In or about June 2009, the District dismissed Mr. Mitchell as the appraiser for the properties because Mr. Mitchell was on the verge of issuing written appraisals at higher values than the District wanted to pay. As a result, the District delayed the process once again while it sought another appraiser, whom it engaged a few weeks later in the beginning of July 2009. Although Mr. Schray told appellants to expect the new appraiser to contact them in the near future, the new appraiser did not. In early August 2009, Mr. Schray informed appellants that the new appraiser had not completed his appraisal of another property that he was supposed to have finished in the preceding month.

In October 2009, appellants filed their lawsuit. Appellants allege that because of the threat of imminent condemnation, they could not develop or profitably use the properties or sell them to other developers. As a result, appellants “have been in a long-term holding pattern with short-term leases.” One property had two tenants under leases that permitted termination on three months' notice, and the other property is vacant and unleased. Before 2005, appellants had been able to lease “the properties as necessary to generate sufficient income to pay taxes to the District, maintain the properties, and (when feasible) generate net income, awaiting a time when the properties might become more valuable.”

Appellants allege that based on comparable sales, properties in the area were worth $56 per buildable square foot in mid–2005, $65 per buildable square foot in early 2006, $100 per buildable square foot in late 2006, and $95 and $117 per buildable square foot in mid–2008. Appellants seek damages of at least $34 million based on the number of buildable square feet of the two properties and a fair market value of not less than $100 per buildable square foot.

On March 17, 2010, Judge Joan Zeldon granted the District's motion to dismiss without prejudice because appellants had not lost all economically beneficial uses of their property and they did not make “factual allegations that would support a conclusion that the delay of less than five years was unwarranted, excessive or extraordinary.” On April 19, 2010, Judge Zeldon denied appellants' motion for reconsideration. On May 19, 2010, appellants filed a timely notice of appeal.1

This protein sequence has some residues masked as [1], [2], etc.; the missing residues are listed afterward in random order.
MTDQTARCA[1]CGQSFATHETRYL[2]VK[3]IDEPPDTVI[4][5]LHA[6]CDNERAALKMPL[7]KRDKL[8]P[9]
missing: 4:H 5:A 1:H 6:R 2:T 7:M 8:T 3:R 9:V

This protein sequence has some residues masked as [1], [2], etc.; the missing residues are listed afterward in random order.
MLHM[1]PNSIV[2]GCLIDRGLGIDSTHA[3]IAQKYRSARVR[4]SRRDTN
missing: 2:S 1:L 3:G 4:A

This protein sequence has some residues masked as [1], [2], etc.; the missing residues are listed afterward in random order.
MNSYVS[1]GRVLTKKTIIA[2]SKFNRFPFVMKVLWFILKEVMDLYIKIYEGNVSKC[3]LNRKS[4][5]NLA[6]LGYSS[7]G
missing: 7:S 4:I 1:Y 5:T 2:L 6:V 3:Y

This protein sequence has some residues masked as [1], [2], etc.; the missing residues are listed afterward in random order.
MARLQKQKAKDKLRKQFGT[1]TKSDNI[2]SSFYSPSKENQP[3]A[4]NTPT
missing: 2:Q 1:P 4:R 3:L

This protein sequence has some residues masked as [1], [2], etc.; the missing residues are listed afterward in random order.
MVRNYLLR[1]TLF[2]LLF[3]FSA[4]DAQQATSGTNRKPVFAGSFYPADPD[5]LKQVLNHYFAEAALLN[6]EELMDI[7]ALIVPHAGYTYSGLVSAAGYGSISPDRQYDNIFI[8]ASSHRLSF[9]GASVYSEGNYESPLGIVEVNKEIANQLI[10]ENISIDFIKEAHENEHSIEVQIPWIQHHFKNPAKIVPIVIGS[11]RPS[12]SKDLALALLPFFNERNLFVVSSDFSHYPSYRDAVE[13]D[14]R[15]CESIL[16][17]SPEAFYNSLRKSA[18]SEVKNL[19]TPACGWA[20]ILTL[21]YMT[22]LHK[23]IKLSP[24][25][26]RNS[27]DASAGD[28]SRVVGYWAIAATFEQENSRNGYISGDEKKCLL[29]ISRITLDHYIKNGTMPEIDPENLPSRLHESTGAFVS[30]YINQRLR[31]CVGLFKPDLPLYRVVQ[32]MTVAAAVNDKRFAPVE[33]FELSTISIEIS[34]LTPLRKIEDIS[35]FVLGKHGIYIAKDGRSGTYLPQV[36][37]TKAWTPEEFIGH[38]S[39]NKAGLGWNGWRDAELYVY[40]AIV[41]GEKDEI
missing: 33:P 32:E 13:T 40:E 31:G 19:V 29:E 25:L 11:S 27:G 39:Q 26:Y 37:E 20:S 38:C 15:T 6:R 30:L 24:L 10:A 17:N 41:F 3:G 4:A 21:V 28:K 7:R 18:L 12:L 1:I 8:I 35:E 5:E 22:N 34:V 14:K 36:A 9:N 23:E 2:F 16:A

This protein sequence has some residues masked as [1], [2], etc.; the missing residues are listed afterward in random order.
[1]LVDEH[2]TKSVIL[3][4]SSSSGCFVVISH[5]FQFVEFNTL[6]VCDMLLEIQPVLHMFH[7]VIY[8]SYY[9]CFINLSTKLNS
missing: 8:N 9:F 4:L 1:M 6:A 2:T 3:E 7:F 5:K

Appellants pled three causes of action for damages under 42 U.S.C. § 1983: (1) just compensation for a taking of the properties for a public purpose under the Just Compensation Clause of the Fifth Amendment of the United States Constitution; (2) inverse condemnation; and (3) violation of the Due Process Clause of the Fifth Amendment. We address each cause of action.

A. The taking claim

Appellants allege that the District in effect took their properties by announcing that it would imminently condemn the properties, but then delayed the initiation of eminent domain proceedings, leaving appellants unable to develop, sell, or profitably lease their properties. For ease of reference, we call this a “delay-based” taking claim. Appellants contend that the District's alleged actions constitute a de facto or “regulatory” taking under the standards announced in Penn Central Transportation Co. v. New York City, 438 U.S. 104, 98 S.Ct. 2646, 57 L.Ed.2d 631 (1978).

The District makes two principal arguments: (1) announcement of an intent imminently to take properties, followed by a substantial delay, cannot result in a taking because the owner remains free to use, lease, develop, or sell the properties in the meantime; and (2) even if we reject this argument, appellants still do not state a claim under the Penn Central test. We consider each set of issues in turn.

1. The elements of delay-based taking claims

The District argues that the absence of any formal restriction on appellants' property rights precludes any finding of a taking. Analysis of the elements of a delay-based taking claim under Penn Central demonstrates the fallacy of this argument.

For a determination of whether a regulatory taking has occurred, Penn Central requires “essentially ad hoc, factual inquiries” into “the particular circumstances in that case.” Penn Central, 438 U.S. at 124, 98 S.Ct. 2646. These factual inquiries involve two general factors: (1) the “character of the governmental action;” and (2) “the economic impact of the regulation on the claimant and, particularly, the extent to which the regulation has interfered with distinct investment-backed expectations.” Id.

As this case illustrates, the Penn Central factors may be interrelated. Here, the principal issue relating to the character of the governmental action is whether the District engaged in extraordinary delay after it announced an intent...